Jakub Flasz’s review published on Letterboxd:
I am not very fond of hyperbole. I try my level best to rationalize my opinions, but I have to say the following: if you’re going to watch just one film this year, make it this one. Never Rarely Sometimes Always is head and shoulders above anything else released this year and quite frankly it might just become one of the most important films in recent memory.
From the very opening frame Eliza Hittman, who wrote and directed it, jabs the viewer with pivotal nuance that, while insignificant initially, over time builds up to a deafening thematic roar. We meet Autumn (Sidney Flanigan), the protagonist, as she is about to perform at a school talent show. Hidden behind an acoustic guitar, she sings a cover of The Exciters “He’s Got The Power!” with a lyrically angelic voice:
He makes me do things I don’t want to do
He Makes me say things I don’t want to say
And though I want to break away
I can’t stop saying I adore him
I can’t stop doing things for him
He’s got the power of
Power of love over me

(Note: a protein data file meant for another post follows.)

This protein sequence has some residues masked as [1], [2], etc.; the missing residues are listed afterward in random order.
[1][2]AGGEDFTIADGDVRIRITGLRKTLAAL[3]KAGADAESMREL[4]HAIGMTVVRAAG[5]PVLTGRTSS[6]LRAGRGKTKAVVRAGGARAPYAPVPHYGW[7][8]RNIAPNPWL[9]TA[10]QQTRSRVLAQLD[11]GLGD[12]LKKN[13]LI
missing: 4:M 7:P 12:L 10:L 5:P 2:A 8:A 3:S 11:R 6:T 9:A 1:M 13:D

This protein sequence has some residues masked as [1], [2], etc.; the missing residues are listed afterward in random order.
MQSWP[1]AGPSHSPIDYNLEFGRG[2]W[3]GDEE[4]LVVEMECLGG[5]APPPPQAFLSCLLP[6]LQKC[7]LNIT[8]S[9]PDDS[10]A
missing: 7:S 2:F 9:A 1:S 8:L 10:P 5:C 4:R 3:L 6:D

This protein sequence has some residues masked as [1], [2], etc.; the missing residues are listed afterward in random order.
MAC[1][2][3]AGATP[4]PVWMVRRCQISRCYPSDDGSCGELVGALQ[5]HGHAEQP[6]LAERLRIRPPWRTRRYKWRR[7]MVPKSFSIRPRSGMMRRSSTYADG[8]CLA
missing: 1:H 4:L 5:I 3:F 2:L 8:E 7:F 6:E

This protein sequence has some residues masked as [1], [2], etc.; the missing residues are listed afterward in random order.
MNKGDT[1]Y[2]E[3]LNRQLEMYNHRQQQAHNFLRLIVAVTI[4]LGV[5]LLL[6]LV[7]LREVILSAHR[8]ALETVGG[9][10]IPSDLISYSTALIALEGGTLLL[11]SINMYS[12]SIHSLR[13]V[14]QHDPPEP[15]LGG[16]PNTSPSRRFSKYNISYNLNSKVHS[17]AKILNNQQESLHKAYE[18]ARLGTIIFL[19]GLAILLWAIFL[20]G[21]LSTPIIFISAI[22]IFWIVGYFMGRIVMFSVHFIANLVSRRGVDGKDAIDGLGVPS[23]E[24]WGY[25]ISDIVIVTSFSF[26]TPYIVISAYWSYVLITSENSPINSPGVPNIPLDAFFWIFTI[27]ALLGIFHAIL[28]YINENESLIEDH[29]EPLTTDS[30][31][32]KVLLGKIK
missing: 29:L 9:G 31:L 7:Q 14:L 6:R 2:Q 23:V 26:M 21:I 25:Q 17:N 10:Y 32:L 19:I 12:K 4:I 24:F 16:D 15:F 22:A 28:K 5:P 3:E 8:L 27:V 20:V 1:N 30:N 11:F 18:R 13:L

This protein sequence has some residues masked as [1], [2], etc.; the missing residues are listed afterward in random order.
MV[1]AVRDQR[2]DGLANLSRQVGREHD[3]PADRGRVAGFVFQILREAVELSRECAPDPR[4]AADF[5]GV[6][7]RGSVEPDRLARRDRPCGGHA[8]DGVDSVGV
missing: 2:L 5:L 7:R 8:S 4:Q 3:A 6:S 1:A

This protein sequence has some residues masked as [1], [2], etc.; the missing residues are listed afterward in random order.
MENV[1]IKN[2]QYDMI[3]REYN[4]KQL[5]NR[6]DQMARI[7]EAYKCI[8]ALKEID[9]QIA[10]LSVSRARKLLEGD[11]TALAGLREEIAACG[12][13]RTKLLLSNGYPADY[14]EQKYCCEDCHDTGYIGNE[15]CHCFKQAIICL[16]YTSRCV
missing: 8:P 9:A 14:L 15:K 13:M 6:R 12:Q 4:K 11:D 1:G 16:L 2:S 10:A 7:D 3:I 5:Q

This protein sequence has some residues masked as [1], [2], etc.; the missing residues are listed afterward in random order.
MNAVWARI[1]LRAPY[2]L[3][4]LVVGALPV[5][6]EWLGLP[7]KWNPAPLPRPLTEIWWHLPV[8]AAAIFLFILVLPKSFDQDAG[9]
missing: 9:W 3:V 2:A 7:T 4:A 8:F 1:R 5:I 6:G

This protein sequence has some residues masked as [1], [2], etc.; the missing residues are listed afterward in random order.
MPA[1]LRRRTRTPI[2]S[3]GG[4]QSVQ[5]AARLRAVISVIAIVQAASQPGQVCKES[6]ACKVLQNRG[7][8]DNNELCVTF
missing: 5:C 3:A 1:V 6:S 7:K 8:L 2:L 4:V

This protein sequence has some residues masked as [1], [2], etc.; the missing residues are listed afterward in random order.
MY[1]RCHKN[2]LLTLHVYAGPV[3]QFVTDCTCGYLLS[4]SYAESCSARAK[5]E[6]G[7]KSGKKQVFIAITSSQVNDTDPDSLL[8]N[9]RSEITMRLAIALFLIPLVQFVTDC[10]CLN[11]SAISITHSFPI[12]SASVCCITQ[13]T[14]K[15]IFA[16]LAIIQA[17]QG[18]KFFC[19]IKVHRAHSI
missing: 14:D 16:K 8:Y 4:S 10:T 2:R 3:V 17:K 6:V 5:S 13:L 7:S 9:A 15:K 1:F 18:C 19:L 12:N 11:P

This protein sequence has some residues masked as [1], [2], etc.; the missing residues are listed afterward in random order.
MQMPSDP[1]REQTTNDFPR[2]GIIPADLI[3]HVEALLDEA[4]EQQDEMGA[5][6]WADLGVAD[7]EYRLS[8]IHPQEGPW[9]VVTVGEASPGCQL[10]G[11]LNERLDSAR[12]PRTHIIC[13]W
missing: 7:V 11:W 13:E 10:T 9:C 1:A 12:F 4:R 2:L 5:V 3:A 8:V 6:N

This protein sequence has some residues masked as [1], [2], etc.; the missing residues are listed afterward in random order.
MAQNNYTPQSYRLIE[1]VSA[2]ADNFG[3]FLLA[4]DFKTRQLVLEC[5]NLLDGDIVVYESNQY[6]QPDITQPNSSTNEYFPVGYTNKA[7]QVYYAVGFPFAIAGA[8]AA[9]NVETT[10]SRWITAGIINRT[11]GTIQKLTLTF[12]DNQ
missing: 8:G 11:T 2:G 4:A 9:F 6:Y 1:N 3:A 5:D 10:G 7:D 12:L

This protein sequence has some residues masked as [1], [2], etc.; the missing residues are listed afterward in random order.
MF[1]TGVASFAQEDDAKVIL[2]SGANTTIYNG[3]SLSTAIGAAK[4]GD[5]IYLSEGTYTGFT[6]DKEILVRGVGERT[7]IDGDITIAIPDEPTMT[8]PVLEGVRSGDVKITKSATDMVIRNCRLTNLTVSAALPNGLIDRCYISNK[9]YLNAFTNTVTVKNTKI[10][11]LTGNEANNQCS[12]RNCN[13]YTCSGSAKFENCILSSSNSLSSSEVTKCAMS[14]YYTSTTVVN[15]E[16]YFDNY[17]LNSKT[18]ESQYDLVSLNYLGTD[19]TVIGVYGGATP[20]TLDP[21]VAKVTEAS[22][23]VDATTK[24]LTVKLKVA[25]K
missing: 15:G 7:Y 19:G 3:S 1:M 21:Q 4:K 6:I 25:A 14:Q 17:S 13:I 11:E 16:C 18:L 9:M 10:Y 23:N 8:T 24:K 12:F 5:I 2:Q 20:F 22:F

And then someone in the audience, a teenage boy no less, yells ‘Slut!’, thus throwing Autumn off her rhythm. But she composes herself and continues. None of what happens in this scene is incidental or otherwise unimportant. Between the lyrics of the song, Autumn’s sheepish demeanour and the rude heckle from an audience member, this is all supposed to plant the thematic seeds for the narrative to grow from and inform the viewer they are not watching a bog standard coming-of-age story about teenage girls with teenage problems, but rather a potent rumination on the state of our civilization as a whole. This is because – contrary to what a plot synopsis might suggest - Never Rarely Sometimes Always isn’t merely a drama about a young woman dealing with an unwanted pregnancy, but rather a scathing indictment of a culture of systemic oppression and sexual objectification of women. Everything you need to clue into this theme is contained within this short little opening scene. Autumn walks out on stage with a song she decided to sing in front of the entire school and her own parents and it is not a coincidence that she sings about an abusive relationship. Unbeknownst to everyone, including the viewer, Autumn is confessing. This is her cry for help that nobody seems to pick up on. Hypothetically speaking, if she killed herself later on that night, some people would probably be very surprised and maybe admit she was quiet but didn’t give anyone a sign she was in trouble. But she did. And nobody listened. Nobody cared.